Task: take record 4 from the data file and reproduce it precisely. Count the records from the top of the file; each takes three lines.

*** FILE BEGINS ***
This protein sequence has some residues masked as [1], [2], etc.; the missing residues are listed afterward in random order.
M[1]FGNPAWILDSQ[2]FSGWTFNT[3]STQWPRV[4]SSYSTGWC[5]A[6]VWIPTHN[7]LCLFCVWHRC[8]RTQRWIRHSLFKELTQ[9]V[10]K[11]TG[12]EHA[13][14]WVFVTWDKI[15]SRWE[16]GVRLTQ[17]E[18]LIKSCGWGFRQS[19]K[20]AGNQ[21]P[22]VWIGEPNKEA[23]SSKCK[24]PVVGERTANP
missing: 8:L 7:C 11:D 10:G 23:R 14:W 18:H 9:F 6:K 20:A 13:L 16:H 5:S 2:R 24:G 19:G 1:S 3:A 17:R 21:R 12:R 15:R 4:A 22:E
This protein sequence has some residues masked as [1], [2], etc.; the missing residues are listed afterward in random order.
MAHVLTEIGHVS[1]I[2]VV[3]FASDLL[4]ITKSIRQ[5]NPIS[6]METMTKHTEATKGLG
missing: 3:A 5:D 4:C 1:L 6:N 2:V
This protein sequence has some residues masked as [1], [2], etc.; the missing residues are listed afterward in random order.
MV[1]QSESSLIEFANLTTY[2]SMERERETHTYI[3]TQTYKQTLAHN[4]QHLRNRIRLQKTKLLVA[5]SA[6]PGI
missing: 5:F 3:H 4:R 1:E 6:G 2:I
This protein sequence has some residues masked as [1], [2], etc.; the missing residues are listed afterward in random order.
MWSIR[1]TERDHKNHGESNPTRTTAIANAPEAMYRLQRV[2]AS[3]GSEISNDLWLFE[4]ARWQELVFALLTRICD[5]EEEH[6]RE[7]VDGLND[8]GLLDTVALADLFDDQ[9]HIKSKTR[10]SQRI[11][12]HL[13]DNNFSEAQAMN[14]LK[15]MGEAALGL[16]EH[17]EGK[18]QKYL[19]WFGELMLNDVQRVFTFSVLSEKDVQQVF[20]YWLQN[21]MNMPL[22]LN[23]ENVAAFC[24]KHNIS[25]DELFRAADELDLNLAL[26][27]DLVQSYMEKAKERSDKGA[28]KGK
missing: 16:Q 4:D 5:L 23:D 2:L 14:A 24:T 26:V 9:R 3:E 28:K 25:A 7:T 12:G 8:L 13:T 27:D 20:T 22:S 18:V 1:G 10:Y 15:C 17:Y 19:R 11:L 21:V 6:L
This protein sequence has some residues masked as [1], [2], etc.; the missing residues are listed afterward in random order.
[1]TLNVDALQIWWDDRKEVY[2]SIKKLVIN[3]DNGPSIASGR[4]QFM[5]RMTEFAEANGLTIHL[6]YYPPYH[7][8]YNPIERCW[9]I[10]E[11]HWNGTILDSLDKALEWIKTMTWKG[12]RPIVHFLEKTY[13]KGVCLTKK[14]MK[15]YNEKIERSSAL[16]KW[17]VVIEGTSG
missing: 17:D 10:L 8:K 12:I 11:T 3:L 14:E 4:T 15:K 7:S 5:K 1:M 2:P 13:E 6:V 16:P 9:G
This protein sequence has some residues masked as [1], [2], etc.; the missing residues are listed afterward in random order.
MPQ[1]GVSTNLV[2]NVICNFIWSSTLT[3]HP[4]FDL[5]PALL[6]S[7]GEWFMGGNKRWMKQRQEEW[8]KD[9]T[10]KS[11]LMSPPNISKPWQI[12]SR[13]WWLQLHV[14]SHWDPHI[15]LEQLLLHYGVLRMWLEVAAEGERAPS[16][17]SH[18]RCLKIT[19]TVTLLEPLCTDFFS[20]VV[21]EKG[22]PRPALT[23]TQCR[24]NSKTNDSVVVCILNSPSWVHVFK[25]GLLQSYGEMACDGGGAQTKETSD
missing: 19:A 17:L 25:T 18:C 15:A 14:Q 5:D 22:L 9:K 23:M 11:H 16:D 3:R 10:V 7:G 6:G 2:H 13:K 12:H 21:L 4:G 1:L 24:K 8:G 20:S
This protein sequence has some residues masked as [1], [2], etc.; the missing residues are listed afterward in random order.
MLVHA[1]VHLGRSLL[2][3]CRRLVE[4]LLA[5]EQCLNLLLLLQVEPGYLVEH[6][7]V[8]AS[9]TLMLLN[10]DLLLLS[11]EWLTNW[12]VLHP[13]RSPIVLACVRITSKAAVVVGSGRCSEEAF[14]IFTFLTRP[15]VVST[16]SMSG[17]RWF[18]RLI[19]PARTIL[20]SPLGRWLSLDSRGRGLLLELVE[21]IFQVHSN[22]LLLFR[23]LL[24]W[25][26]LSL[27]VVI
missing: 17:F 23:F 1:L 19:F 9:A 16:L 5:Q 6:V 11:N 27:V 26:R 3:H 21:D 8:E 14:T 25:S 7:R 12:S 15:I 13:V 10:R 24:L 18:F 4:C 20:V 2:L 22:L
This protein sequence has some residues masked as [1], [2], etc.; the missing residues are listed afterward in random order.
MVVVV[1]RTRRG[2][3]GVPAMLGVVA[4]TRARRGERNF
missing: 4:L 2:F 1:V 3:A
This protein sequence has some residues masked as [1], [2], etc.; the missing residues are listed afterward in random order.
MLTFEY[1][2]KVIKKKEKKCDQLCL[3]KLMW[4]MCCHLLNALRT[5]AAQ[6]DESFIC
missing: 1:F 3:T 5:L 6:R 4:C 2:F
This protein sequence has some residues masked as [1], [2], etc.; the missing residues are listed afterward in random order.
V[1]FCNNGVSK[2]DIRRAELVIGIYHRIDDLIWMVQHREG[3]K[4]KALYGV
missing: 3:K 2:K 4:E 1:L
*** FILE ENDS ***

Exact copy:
This protein sequence has some residues masked as [1], [2], etc.; the missing residues are listed afterward in random order.
MWSIR[1]TERDHKNHGESNPTRTTAIANAPEAMYRLQRV[2]AS[3]GSEISNDLWLFE[4]ARWQELVFALLTRICD[5]EEEH[6]RE[7]VDGLND[8]GLLDTVALADLFDDQ[9]HIKSKTR[10]SQRI[11][12]HL[13]DNNFSEAQAMN[14]LK[15]MGEAALGL[16]EH[17]EGK[18]QKYL[19]WFGELMLNDVQRVFTFSVLSEKDVQQVF[20]YWLQN[21]MNMPL[22]LN[23]ENVAAFC[24]KHNIS[25]DELFRAADELDLNLAL[26][27]DLVQSYMEKAKERSDKGA[28]KGK
missing: 16:Q 4:D 5:L 23:D 2:L 14:A 24:T 26:V 9:R 3:E 28:K 25:A 7:T 12:G 8:L 13:T 27:D 20:T 22:S 18:V 1:G 10:Y 15:C 17:Y 19:R 11:L 21:V 6:L